The role of Chief Risk Officers (CROs) has changed drastically over the course of the last several years. What was once a job that was chiefly concerned with managing risk has expanded to include strategic leadership and innovation. CROs originated with insurance industry executives who specialized in risk, but are becoming increasingly common in financial services and can now even be found in other industries.
The CRO is tasked with evaluating and navigating risk: credit, operational, and market. In the aftermath of the 2008 financial crisis, CROs in the financial sector began to emphasize compliance and therefore reputational risk as well. In financial services, and especially banking, CROs report directly to the CEO and the Board, an indication of how the role has truly become a C-level position. The Fed’s adoption of Regulation YY has likewise risen the profile of the CRO role, as foreign banks are now required to have a US CRO as well as a US risk committee.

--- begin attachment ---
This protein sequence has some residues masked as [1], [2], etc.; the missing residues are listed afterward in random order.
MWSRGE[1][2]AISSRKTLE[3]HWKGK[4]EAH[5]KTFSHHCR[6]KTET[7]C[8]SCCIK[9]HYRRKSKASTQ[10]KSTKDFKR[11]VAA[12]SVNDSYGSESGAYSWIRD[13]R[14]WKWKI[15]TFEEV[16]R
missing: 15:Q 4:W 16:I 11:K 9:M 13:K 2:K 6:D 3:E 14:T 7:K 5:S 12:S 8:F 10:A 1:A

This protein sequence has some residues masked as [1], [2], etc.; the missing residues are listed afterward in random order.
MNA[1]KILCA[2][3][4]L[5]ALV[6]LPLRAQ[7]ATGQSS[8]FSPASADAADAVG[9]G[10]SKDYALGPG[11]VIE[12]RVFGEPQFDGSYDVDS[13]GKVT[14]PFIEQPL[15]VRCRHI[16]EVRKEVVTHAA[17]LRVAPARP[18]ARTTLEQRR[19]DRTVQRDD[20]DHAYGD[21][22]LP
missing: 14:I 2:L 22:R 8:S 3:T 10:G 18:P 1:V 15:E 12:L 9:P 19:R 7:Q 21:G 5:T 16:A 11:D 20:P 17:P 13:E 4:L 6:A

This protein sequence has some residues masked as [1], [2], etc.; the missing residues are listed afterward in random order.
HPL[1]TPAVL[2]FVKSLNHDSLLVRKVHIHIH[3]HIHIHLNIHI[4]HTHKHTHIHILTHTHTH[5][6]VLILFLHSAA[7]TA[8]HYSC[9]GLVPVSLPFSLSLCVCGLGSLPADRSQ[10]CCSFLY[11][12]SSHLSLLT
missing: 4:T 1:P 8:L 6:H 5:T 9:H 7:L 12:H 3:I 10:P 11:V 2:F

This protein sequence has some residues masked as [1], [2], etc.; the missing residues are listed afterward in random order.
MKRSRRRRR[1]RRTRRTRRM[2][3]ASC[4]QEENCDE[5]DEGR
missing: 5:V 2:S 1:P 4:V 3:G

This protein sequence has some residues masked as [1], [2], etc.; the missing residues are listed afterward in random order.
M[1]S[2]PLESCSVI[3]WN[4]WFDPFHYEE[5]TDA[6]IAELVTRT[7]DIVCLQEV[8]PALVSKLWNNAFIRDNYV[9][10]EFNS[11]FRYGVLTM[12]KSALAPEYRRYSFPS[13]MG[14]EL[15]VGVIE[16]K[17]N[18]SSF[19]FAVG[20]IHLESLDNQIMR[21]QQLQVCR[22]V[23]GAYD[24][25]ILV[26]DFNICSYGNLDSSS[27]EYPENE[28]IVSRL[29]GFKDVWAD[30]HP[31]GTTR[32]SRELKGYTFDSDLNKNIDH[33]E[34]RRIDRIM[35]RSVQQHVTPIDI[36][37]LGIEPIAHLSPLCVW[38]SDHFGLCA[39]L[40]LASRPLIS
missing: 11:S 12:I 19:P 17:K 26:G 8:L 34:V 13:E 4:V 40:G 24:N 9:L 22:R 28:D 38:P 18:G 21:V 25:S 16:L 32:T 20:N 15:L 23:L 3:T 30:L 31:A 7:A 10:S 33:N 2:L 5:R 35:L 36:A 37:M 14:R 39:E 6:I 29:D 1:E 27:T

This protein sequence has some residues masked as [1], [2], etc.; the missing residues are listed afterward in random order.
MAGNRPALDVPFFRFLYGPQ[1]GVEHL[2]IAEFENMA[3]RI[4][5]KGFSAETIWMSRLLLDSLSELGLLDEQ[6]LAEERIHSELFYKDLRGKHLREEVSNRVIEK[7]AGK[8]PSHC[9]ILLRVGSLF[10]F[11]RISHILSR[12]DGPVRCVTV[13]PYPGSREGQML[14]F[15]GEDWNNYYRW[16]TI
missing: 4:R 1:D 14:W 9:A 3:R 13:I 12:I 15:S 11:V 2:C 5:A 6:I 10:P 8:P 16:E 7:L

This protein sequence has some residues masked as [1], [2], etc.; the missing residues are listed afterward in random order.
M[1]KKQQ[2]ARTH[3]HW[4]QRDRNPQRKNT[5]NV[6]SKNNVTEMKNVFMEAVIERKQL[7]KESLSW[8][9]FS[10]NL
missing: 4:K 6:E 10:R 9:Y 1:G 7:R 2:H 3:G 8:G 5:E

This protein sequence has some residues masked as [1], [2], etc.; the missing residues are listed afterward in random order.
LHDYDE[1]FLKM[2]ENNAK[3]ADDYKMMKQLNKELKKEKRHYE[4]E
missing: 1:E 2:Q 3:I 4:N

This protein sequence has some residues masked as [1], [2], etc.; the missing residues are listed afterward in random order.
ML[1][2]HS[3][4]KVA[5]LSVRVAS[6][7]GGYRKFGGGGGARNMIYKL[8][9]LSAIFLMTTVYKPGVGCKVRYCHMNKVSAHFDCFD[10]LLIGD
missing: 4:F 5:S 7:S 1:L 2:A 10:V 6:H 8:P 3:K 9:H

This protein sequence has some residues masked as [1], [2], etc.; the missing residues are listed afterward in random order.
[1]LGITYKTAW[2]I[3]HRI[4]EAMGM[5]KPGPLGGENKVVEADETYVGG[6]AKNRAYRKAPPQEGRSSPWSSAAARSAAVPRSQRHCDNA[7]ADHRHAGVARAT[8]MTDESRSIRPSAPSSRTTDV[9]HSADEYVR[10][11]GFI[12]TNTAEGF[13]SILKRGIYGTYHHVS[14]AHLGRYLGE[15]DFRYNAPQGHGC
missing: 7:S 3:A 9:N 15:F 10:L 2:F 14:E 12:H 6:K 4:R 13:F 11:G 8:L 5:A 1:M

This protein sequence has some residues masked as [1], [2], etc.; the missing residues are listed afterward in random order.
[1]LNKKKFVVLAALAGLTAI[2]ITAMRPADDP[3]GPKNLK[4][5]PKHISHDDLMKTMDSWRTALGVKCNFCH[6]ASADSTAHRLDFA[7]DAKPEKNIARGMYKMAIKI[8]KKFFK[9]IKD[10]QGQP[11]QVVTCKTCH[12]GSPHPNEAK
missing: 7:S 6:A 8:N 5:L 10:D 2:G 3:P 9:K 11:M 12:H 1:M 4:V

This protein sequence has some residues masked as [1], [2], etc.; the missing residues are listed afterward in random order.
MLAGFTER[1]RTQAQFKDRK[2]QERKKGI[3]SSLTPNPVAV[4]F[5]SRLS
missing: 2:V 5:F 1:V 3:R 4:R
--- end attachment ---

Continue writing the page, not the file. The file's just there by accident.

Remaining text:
At present, CROs are not often found outside of insurance, finance, and banking. However, they are becoming more common in regulated industries, such as telecommunications and utilities. Instead of simply playing the role of wet blanket, the new CRO is an active participant in shaping the future of the company. Because of the stricter regulatory climate, CROs are increasingly key players in the banking industry.
Helane L. Morrison is an example of this new role for CROs. Since the early 2000s, when the CRO concept began to take shape, holders of the job have come from a variety of backgrounds. Former regulators are often tapped to be CROs, and Morrison joined San Francisco-based Hall Capital Partners after a long tenure at the SEC, where she rose to the position of regional director. At Hall Capital Partners, the position is called “Chief Compliance Officer,” an example of how compliance has become an ever more important aspect of a CRO’s scope.
A graduate of UC Berkeley Law School, Morrison began her career as a Supreme Court law clerk. She later moved on to practicing securities law at a major San Francisco law firm, rising to partner. She joined the SEC in 1996, where she began as head of enforcement for the agency.